• Love is not arrogant or rude
  • Love does not insist on its own way
  • Love is not irritable or resentful
  • Love does not rejoice in wrongdoing, but rejoices in the truth
  • Love bears all things
  • Love believes all things
  • Love hopes all things
  • Love endures all things

Are God’s law, commandments, and His will more important to us than the opinions of the pagan culture or our own desires? What is our attitude toward Him when His ways are contrary to what feels comfortable to us? What are our actions when His commands don’t coincide with our lifestyle?

Are we seeking God’s will in every area of our lives? Or are we relying on Dr. Phil, the medical community, the food industry, pharmaceutical companies, popular nutrition, the opinions of our friends, the news, etc. to tell us the best advice, choices, decisions for our lives?

Really think about this.

It is easy to be flippant without intending to be.

1 Corinthians 16:19-20 (ESV)
“Or do you not know that your body is a temple of the Holy Spirit within you, whom you have from God? You are not your own, for you were bought with a price. So glorify God in your body.”

1 Corinthians 10:31 (ESV)
“So, whether you eat or drink, or whatever you do, do all to the glory of God.”

Romans 12:1-2 (ESV)
“I appeal to you therefore, brothers, by the mercies of God, to present your bodies as a living sacrifice, holy and acceptable to God, which is your spiritual worship. Do not be conformed to this world, but be transformed by the renewal of your mind, that by testing you may discern what is the will of God, what is good and acceptable and perfect.”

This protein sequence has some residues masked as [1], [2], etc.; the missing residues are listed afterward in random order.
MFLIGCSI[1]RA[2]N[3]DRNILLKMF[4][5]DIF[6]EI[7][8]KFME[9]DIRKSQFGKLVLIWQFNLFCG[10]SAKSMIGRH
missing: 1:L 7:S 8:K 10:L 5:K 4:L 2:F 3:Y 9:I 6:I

According to these verses (not my own words), we as Christians are vehicles of the Holy Spirit. We are carrying God’s spirit around inside of us wherever we go!

Ahhhh!!!

We are not, as the culture tells us, our own person. Nay, we belong to Christ and were bought at a very high price. That price was the death of a perfect, innocent, sinless life. Are we glorifying God in our bodies, presenting them as sacrifices to God? Are we being transformed by the renewal of our minds, subjecting them to Christ? Or are we following our own pursuits and inviting God to sit shotgun?

We are not owners. We are stewards. Everything we have in the world is on loan. Lets take care of our lives, our time, our money, our families, homes, yards, etc. as though these are God’s possessions. As God’s possessions we should be seeking how God requires us to treat His things. He gave us an Owner’s manual called the Bible with strict and loose instructions on how to do just that. We need to be good investors in His Kingdom. If God lent it to you, take care of it like He wants you to. You may not be able to take it with you to heaven, but you are responsible for it for as long as you do have it. Treat it well.

Jesus told this parable:

Matthew 25:14-30  (ESV)

The Parable of the Talents